While the BoE continues to balance the risk of accelerating inflation against vulnerable growth, it is clear that the former must be seen in the context of a slowing economy. The liquidity crisis is separate from the pressure on inflation from rising fuel and food prices but consumers are feeling the effect of falling house prices, the inability to remortgage and rising mortgage costs. This is bound to have a fundamental impact on growth and stability in the economy, which has remained resilient until now. Growth is better than analysts forecast but many think the bite of the economic downturn is yet to be felt as there is a lag due to the continuing strength of consumer spending which is surprising many. The BoE must act before this lag disappears and a reduction in the base rate would help. I vote for a 0.25% cut.
Ray Boulger, senior technical manager, John Charcol Decision: -0.25%
Conditions in the money markets have deteriorated significantly in the past month, as have the longer term growth prospects for the economy. Capital Economics is now forecasting GDP growth of only 1% in 2009. Weaker GDP next year will result in higher unemployment and reduced inflationary pressure. A rate cut now will have little effect on inflation in the next few months. Even if the consumer price index exceeds 3% in the short term, forcing King to write to the chancellor to explain why, Alistair Darling is unlikely to be too unhappy as an election must be called by spring 2010 and any rate cuts now are unlikely to be reversed before then. The question is not whether to cut but by how much and on balance I recommend a cut of 0.25% this month, followed by another in the near future.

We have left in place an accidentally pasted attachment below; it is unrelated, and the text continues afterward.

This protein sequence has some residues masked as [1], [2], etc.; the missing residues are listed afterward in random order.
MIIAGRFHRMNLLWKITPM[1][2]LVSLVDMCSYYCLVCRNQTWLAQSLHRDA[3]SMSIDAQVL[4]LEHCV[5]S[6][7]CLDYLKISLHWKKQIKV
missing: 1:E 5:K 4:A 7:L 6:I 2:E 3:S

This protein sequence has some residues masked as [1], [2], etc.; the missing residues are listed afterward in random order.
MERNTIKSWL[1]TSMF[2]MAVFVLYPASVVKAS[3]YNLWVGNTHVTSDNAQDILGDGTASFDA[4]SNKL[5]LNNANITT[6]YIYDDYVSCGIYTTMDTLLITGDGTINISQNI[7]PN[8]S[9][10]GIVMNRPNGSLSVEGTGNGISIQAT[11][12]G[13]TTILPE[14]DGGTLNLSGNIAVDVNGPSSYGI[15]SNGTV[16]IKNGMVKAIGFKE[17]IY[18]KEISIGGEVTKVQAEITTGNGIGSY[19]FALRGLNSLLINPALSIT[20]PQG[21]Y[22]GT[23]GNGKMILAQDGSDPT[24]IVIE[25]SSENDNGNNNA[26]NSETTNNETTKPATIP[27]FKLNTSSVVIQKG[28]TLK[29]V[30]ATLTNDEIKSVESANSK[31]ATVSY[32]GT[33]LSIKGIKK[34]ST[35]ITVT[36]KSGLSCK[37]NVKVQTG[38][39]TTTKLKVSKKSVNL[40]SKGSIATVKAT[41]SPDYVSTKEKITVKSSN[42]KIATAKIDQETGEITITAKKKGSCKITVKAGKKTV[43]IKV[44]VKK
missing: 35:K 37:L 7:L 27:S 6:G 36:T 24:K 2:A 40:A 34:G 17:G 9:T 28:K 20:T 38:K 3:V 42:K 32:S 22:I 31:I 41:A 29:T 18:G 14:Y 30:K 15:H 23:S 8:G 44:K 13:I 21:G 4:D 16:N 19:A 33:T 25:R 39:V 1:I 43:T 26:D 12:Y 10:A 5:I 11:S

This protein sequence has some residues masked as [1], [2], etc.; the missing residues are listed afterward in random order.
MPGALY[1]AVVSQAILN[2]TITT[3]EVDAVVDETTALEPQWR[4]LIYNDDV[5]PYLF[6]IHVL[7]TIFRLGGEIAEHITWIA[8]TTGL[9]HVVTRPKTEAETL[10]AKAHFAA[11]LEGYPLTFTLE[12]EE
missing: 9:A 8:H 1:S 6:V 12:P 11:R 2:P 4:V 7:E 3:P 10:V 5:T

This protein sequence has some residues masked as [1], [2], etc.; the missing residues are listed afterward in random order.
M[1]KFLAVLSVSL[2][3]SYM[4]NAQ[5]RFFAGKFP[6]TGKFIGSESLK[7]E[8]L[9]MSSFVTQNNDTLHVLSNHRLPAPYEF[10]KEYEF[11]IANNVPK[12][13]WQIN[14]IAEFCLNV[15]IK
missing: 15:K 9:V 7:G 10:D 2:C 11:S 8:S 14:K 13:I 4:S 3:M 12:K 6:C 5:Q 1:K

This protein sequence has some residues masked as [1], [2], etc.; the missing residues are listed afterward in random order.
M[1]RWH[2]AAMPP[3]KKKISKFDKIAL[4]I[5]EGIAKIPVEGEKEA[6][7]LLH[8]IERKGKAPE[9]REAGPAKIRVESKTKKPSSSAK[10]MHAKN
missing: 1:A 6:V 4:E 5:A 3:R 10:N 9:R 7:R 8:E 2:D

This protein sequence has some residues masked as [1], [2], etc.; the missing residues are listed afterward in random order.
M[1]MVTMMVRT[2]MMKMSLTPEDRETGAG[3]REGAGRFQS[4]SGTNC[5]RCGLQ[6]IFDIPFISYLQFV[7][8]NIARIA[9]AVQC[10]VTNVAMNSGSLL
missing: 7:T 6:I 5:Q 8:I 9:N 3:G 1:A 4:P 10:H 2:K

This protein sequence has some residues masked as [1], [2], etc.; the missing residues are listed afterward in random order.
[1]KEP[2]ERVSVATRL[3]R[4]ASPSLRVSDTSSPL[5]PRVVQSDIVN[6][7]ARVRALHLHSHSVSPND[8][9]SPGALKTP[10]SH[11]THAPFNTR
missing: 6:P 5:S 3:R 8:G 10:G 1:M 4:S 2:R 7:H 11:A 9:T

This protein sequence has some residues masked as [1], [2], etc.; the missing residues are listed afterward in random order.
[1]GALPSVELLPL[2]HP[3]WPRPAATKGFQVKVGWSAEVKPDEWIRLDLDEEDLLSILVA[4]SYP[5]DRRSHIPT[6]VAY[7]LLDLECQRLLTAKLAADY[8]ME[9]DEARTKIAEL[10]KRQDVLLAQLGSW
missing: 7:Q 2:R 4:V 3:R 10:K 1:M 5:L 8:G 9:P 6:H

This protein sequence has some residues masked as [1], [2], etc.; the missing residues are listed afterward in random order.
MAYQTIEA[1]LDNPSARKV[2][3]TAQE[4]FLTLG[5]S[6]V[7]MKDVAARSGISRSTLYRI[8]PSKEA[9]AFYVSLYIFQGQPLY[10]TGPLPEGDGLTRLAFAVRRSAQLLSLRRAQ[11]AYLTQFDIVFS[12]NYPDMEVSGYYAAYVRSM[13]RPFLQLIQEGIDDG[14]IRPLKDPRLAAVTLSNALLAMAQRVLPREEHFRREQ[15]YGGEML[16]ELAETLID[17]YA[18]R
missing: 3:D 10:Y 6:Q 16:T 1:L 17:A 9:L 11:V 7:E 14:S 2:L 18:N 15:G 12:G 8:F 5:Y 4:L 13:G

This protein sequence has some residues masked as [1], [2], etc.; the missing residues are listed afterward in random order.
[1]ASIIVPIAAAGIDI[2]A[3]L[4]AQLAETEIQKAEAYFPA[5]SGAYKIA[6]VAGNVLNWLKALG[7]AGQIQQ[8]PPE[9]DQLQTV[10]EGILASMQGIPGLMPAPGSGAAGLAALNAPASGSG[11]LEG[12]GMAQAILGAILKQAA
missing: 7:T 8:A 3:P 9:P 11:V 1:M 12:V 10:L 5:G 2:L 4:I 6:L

Peter Williams, executive director, Intermediary Mortgage Lenders Association
Conditions in the economy are mixed, with some sectors weakening and others remaining relatively strong. Despite this variability, indices of consumer confidence continue to fall. The US economy is already close to or in recession and the authorities there have been reacting with interest rate cuts and other measures. There is also a strong case for another nudge here in terms of a cut in the base rate. Depending on the extent to which lenders pass it on, a cut might ease the pressure being felt by households through higher mortgage costs, reflecting higher borrowing costs. But the BoE must also try to reopen the markets and firm action in that area is even more important than a base rate cut. So I vote for a 0.25% cut but as part of a wider strategy.